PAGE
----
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Wanted: Lemon Meringue.

On several occasions as a pre-service teacher, I was asked to define and reflect upon my ideal/comprehensive approach to classroom management. Reflecting on my goals for students – for them to be joyful, open-minded as well as strong and powerful – and my goals for my own teaching persona, I eventually settled on a food metaphor: lemon meringue.

The key to perfect lemon meringue is finding the right balance between sweet and tart. In the classroom, sweet often looked like cozy reading/thinking spaces filled with hand-sewn pillows, engaging activities driven by students’ interests, and a broad-smiled teacher who was always willing to give a hug or an ear to a student in need of either.

Tart, on the other hand, looked like an insistence on diligent work, consistent enforcement of our (jointly-defined) classroom rules, and an occasionally stern-voiced teacher who could flash her mama’s best “I know you know better than that!” look when needed.

The kids, though they wouldn’t call it that, eventually evolved a similar approach. For instance, “Don’t Hate, Collaborate” was appropriate in cases of simple disagreement. But they would nottolerate bullying.

We didn’t always nail it perfectly. But on balance, we were all headed in the right direction.

Transitioning from education to education politics, and more deeply into the world of politics in general, I think about this pretty often. As a writer and an advocate in a high-stakes environment, I fully agree that it’s not just OK, but necessary to be forceful in defense of important goals. When we’re talking about the future of public education, or our (steadily less) free society, we absolutely need to call out – and eventually push out – liars and bullies who use their access and clout to push unjust or ineffective agendas. Pointed dialogue? Satire? BRING IT. I believe in using evidence, experience and wit to tear down bad or false ideas with prejudice, and if necessary, to isolate those who consistently push them.

But in order to actually get things done, we also need to learn to distinguish the difference between an opponent (someone with whom we have an honest disagreement) and an enemy (someone who actually wishes us harm). Honest disagreement is healthy; it’s how we guard against going too far in one given direction. But it’s not OK to deliberately deceive or intimidate people to prevent them from having an honest and open discussion.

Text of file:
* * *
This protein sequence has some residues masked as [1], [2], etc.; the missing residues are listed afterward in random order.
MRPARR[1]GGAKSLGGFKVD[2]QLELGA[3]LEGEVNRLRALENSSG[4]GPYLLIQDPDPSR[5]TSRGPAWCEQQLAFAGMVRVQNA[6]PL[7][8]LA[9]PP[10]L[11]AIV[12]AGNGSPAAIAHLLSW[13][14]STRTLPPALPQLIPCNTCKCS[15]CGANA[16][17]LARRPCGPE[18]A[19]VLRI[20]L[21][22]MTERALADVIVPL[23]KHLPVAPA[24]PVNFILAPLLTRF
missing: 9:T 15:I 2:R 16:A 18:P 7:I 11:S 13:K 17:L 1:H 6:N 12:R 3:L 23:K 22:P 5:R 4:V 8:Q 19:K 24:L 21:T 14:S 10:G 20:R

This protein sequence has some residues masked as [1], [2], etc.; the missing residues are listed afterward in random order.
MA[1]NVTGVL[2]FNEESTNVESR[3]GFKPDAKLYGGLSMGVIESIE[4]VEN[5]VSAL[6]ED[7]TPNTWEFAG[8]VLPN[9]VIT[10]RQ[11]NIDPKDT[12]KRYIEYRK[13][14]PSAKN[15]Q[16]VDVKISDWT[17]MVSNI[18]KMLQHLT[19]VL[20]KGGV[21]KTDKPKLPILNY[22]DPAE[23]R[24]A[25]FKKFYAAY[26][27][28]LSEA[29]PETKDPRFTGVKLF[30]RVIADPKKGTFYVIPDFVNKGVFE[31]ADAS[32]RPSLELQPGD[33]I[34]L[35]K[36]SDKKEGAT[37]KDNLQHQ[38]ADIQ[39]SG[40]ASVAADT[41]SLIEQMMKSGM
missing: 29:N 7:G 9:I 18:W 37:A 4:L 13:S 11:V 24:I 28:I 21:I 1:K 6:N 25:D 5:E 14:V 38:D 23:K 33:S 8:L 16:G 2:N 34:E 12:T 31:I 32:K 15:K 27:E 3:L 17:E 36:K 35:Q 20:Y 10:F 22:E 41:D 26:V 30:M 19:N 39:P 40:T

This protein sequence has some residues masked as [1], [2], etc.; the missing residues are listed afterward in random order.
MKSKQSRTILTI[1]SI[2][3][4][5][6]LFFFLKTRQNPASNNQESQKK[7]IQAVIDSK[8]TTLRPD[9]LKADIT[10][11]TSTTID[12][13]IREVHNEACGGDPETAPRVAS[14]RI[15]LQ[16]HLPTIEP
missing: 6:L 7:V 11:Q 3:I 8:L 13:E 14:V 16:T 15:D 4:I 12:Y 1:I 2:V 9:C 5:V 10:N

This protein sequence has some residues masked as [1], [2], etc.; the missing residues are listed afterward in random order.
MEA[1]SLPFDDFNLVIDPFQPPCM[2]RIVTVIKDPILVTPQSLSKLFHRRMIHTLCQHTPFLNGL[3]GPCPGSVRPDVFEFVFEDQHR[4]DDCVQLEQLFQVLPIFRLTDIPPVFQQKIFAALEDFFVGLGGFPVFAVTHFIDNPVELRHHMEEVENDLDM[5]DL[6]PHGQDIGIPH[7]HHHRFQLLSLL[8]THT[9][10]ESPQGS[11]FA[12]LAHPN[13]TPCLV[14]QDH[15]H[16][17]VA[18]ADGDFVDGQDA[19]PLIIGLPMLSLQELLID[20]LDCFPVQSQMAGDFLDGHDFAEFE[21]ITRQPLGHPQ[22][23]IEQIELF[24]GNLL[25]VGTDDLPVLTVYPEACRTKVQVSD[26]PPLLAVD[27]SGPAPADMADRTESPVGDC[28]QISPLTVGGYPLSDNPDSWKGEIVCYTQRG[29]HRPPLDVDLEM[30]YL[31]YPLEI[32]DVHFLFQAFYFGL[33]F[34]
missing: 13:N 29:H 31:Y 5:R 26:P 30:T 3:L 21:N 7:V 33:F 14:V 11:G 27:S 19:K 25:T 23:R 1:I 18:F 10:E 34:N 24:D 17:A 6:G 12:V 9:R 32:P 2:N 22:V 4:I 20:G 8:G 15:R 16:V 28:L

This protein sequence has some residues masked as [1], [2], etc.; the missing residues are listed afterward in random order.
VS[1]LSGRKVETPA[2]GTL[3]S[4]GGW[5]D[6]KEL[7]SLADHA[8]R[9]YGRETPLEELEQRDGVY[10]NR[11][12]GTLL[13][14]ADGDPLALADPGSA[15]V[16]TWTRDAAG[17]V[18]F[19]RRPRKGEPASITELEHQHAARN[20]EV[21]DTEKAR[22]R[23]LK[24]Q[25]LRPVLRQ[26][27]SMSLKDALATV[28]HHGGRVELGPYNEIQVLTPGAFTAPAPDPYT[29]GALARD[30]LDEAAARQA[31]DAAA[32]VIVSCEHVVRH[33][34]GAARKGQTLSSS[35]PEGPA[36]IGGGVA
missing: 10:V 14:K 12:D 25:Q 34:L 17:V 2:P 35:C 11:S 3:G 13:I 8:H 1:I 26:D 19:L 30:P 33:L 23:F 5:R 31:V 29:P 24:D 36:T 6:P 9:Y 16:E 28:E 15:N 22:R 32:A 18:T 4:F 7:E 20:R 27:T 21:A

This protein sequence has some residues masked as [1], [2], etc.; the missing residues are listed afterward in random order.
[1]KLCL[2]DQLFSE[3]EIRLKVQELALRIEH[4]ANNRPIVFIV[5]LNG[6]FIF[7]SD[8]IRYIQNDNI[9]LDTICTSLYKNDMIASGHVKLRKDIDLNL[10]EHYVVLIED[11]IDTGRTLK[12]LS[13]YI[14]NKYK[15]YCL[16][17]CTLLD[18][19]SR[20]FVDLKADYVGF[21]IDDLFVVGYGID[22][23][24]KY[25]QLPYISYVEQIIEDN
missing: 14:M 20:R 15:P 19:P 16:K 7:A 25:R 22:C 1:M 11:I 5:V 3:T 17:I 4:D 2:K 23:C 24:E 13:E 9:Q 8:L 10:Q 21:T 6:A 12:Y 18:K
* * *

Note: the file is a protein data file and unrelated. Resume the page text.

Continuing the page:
(For example, it’s good to have a reality-based, reasoned, even incisive debate about balancing the rights of individuals vs. the State when talking about adding government programs. It’s bad to spread lies about death panels in order to poison that debate. Discussing different ways to improve teacher quality? Good. Using your power to humiliate people, or spread misinformation about due process and teacher evaluation methods? Bad.)

It’s also not OK to just be ornery for being ornery’s sake. There’s a fine line between intelligent critique/satire and just plain old being mean, which we don’t always toe successfully when dealing with hot-button issues (I’ll cop to this one, too). I get especially tired of seeing people I like, who should be allies, savagely eating some of our own because they disagree on tactics or strategy. As even my fifth-graders understood, it’s possible to disagree/be a critical friend without being a jerk. In-fighting, and being mean without proving a point, only helps your enemy.

Sigh. I wish more grown-ups would ask themselves before tweeting, speaking, or writing: Am I dealing with a friend, an opponent, or an enemy? Or, going back to the pie metaphor: Is this too tart – even sour – or just right?

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Sabrina Joy Stevens

Sabrina Joy Stevens is a teacher, writer, and activist who has worked with students in struggling communities in Philadelphia and Denver. She recently helped to o...